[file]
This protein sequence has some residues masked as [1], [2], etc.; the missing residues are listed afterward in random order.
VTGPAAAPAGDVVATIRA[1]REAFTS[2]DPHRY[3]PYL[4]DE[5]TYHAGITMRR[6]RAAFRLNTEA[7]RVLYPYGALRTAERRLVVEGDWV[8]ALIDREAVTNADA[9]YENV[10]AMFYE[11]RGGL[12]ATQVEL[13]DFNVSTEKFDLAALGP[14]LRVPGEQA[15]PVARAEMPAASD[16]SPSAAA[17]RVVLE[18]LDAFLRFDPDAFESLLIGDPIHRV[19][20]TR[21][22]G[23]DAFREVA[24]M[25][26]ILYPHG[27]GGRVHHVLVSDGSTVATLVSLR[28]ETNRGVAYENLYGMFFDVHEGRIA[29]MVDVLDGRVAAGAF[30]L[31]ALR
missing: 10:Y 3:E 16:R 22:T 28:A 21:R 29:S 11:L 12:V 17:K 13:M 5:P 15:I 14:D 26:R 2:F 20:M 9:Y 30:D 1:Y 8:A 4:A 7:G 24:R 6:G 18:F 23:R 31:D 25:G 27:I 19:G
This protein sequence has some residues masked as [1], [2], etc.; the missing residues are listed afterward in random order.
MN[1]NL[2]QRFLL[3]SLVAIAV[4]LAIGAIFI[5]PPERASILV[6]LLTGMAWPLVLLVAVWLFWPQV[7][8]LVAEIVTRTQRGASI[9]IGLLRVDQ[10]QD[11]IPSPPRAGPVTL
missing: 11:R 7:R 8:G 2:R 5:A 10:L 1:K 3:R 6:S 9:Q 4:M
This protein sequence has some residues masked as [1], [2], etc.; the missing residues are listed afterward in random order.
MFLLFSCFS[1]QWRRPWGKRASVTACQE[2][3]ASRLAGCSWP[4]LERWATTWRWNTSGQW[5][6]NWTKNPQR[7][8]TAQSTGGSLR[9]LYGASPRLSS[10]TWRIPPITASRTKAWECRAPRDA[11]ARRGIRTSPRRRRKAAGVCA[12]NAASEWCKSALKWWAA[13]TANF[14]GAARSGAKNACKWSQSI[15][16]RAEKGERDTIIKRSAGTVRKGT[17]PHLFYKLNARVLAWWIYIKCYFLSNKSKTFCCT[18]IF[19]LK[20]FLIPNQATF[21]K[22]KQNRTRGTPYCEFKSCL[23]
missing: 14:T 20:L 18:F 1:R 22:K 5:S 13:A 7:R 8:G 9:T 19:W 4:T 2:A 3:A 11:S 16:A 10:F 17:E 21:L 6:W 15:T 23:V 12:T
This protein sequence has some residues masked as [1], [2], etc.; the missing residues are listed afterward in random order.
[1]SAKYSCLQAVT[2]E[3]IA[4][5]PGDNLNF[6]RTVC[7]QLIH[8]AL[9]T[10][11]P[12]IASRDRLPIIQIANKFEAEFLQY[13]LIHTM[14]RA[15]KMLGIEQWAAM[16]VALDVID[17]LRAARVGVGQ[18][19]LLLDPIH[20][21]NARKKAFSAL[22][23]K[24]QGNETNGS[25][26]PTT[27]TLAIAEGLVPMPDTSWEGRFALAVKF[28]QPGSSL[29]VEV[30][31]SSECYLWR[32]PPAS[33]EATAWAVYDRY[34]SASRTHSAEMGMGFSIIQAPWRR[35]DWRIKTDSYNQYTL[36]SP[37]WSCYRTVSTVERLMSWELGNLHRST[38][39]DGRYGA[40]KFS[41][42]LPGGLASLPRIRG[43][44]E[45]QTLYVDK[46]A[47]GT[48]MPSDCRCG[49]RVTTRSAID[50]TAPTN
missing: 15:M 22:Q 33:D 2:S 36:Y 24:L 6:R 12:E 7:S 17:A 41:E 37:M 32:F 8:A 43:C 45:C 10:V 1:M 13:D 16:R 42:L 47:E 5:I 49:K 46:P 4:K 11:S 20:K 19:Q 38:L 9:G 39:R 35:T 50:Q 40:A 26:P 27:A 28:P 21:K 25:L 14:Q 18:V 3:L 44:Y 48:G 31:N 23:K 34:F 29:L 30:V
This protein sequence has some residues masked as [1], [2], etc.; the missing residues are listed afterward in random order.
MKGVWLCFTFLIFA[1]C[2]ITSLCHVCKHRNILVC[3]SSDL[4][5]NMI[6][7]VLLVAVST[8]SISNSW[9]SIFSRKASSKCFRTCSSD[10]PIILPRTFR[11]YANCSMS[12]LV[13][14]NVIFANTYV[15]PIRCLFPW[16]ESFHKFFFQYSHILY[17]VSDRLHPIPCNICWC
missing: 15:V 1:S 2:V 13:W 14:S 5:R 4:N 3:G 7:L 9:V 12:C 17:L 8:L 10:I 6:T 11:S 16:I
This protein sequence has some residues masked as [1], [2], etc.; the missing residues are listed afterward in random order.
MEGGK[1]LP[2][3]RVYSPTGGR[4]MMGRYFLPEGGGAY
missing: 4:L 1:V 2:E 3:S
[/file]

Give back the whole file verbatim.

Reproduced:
This protein sequence has some residues masked as [1], [2], etc.; the missing residues are listed afterward in random order.
VTGPAAAPAGDVVATIRA[1]REAFTS[2]DPHRY[3]PYL[4]DE[5]TYHAGITMRR[6]RAAFRLNTEA[7]RVLYPYGALRTAERRLVVEGDWV[8]ALIDREAVTNADA[9]YENV[10]AMFYE[11]RGGL[12]ATQVEL[13]DFNVSTEKFDLAALGP[14]LRVPGEQA[15]PVARAEMPAASD[16]SPSAAA[17]RVVLE[18]LDAFLRFDPDAFESLLIGDPIHRV[19][20]TR[21][22]G[23]DAFREVA[24]M[25][26]ILYPHG[27]GGRVHHVLVSDGSTVATLVSLR[28]ETNRGVAYENLYGMFFDVHEGRIA[29]MVDVLDGRVAAGAF[30]L[31]ALR
missing: 10:Y 3:E 16:R 22:T 28:A 21:R 29:S 11:L 12:V 17:K 13:M 5:P 15:I 14:D 26:R 2:F 20:M 9:Y 30:D 1:Y 8:A 4:A 7:G 24:R 6:G 18:F 23:R 31:D 25:G 27:I 19:G
This protein sequence has some residues masked as [1], [2], etc.; the missing residues are listed afterward in random order.
MN[1]NL[2]QRFLL[3]SLVAIAV[4]LAIGAIFI[5]PPERASILV[6]LLTGMAWPLVLLVAVWLFWPQV[7][8]LVAEIVTRTQRGASI[9]IGLLRVDQ[10]QD[11]IPSPPRAGPVTL
missing: 11:R 7:R 8:G 2:R 5:A 10:L 1:K 3:R 6:S 9:Q 4:M
This protein sequence has some residues masked as [1], [2], etc.; the missing residues are listed afterward in random order.
MFLLFSCFS[1]QWRRPWGKRASVTACQE[2][3]ASRLAGCSWP[4]LERWATTWRWNTSGQW[5][6]NWTKNPQR[7][8]TAQSTGGSLR[9]LYGASPRLSS[10]TWRIPPITASRTKAWECRAPRDA[11]ARRGIRTSPRRRRKAAGVCA[12]NAASEWCKSALKWWAA[13]TANF[14]GAARSGAKNACKWSQSI[15][16]RAEKGERDTIIKRSAGTVRKGT[17]PHLFYKLNARVLAWWIYIKCYFLSNKSKTFCCT[18]IF[19]LK[20]FLIPNQATF[21]K[22]KQNRTRGTPYCEFKSCL[23]
missing: 14:T 20:L 18:F 1:R 22:K 5:S 13:A 7:R 8:G 9:T 19:W 4:T 2:A 3:A 11:S 16:A 10:F 17:E 21:L 6:W 15:T 23:V 12:T
This protein sequence has some residues masked as [1], [2], etc.; the missing residues are listed afterward in random order.
[1]SAKYSCLQAVT[2]E[3]IA[4][5]PGDNLNF[6]RTVC[7]QLIH[8]AL[9]T[10][11]P[12]IASRDRLPIIQIANKFEAEFLQY[13]LIHTM[14]RA[15]KMLGIEQWAAM[16]VALDVID[17]LRAARVGVGQ[18][19]LLLDPIH[20][21]NARKKAFSAL[22][23]K[24]QGNETNGS[25][26]PTT[27]TLAIAEGLVPMPDTSWEGRFALAVKF[28]QPGSSL[29]VEV[30][31]SSECYLWR[32]PPAS[33]EATAWAVYDRY[34]SASRTHSAEMGMGFSIIQAPWRR[35]DWRIKTDSYNQYTL[36]SP[37]WSCYRTVSTVERLMSWELGNLHRST[38][39]DGRYGA[40]KFS[41][42]LPGGLASLPRIRG[43][44]E[45]QTLYVDK[46]A[47]GT[48]MPSDCRCG[49]RVTTRSAID[50]TAPTN
missing: 15:M 22:Q 33:D 2:S 36:Y 24:L 6:R 12:E 7:S 17:A 41:E 37:M 32:F 8:A 43:C 45:C 10:V 1:M 13:D 16:R 42:L 47:E 5:I 49:K 46:P 4:K 11:S 20:K 19:Q 38:L 9:G 39:R 35:T 50:Q 40:A 26:P 27:A 28:P 21:K 25:L 14:Q 18:V 3:L 44:Y 48:G 31:N 23:K 34:F 29:L 30:V
This protein sequence has some residues masked as [1], [2], etc.; the missing residues are listed afterward in random order.
MKGVWLCFTFLIFA[1]C[2]ITSLCHVCKHRNILVC[3]SSDL[4][5]NMI[6][7]VLLVAVST[8]SISNSW[9]SIFSRKASSKCFRTCSSD[10]PIILPRTFR[11]YANCSMS[12]LV[13][14]NVIFANTYV[15]PIRCLFPW[16]ESFHKFFFQYSHILY[17]VSDRLHPIPCNICWC
missing: 15:V 1:S 2:V 13:W 14:S 5:R 4:N 3:G 7:L 9:V 12:C 17:L 8:L 10:I 6:T 11:S 16:I
This protein sequence has some residues masked as [1], [2], etc.; the missing residues are listed afterward in random order.
MEGGK[1]LP[2][3]RVYSPTGGR[4]MMGRYFLPEGGGAY
missing: 4:L 1:V 2:E 3:S